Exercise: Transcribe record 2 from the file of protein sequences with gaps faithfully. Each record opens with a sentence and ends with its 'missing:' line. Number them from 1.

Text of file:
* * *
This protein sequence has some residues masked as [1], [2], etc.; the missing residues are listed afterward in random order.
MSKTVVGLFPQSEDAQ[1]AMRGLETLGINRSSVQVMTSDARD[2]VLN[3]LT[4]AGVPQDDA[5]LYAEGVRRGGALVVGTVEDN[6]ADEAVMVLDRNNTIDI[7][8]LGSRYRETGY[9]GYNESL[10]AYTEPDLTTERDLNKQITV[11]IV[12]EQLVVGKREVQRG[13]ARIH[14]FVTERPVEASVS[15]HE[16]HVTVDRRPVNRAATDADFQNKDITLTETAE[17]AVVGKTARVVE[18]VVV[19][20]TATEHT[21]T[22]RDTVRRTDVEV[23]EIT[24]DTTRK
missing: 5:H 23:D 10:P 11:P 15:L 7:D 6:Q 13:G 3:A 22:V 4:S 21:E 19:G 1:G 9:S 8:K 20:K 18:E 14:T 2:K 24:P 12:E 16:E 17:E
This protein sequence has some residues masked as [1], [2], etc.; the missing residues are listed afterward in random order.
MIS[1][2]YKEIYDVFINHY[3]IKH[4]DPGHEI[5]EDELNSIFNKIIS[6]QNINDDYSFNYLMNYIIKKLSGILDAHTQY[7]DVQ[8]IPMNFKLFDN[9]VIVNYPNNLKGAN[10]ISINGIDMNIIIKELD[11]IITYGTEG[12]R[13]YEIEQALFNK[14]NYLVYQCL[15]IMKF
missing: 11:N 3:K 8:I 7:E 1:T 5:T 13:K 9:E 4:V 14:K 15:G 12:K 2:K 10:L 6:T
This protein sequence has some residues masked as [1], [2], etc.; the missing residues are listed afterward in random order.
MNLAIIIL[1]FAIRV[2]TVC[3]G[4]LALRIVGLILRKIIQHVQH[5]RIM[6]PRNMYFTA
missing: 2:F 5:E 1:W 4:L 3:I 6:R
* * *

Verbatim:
This protein sequence has some residues masked as [1], [2], etc.; the missing residues are listed afterward in random order.
MIS[1][2]YKEIYDVFINHY[3]IKH[4]DPGHEI[5]EDELNSIFNKIIS[6]QNINDDYSFNYLMNYIIKKLSGILDAHTQY[7]DVQ[8]IPMNFKLFDN[9]VIVNYPNNLKGAN[10]ISINGIDMNIIIKELD[11]IITYGTEG[12]R[13]YEIEQALFNK[14]NYLVYQCL[15]IMKF
missing: 11:N 3:K 8:I 7:E 1:T 5:T 13:K 9:E 4:V 14:K 15:G 12:K 2:K 10:L 6:T